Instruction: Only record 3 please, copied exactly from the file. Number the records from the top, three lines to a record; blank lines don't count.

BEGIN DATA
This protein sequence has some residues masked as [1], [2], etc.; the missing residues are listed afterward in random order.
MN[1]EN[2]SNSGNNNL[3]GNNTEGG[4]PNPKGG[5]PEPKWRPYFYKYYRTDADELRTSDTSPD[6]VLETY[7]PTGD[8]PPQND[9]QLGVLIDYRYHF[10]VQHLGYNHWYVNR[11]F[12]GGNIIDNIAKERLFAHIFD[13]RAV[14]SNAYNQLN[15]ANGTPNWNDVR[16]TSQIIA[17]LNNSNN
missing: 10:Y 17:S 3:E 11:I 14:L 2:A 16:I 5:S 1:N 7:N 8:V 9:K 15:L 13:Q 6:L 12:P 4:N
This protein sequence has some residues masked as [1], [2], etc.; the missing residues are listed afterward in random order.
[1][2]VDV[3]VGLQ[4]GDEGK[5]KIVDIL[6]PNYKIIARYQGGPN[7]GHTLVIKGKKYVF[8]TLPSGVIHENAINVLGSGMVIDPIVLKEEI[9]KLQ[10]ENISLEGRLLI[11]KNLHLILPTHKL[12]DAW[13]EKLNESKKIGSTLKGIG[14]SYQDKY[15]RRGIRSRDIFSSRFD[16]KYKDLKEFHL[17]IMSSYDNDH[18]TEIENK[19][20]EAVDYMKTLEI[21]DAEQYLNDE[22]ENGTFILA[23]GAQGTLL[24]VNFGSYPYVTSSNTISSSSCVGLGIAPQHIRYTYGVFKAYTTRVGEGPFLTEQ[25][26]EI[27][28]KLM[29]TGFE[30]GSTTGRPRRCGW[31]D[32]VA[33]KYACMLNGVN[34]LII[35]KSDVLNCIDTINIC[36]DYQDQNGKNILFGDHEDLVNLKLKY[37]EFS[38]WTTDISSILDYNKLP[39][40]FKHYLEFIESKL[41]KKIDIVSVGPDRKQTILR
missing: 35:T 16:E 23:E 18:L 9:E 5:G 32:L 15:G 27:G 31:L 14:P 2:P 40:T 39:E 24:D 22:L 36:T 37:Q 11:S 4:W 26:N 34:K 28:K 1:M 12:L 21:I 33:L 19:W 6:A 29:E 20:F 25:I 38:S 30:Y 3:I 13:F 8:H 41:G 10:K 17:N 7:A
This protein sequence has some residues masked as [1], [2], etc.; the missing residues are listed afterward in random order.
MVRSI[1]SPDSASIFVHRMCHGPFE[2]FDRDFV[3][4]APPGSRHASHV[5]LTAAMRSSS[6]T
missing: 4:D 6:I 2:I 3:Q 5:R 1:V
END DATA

This protein sequence has some residues masked as [1], [2], etc.; the missing residues are listed afterward in random order.
MVRSI[1]SPDSASIFVHRMCHGPFE[2]FDRDFV[3][4]APPGSRHASHV[5]LTAAMRSSS[6]T
missing: 4:D 6:I 2:I 3:Q 5:R 1:V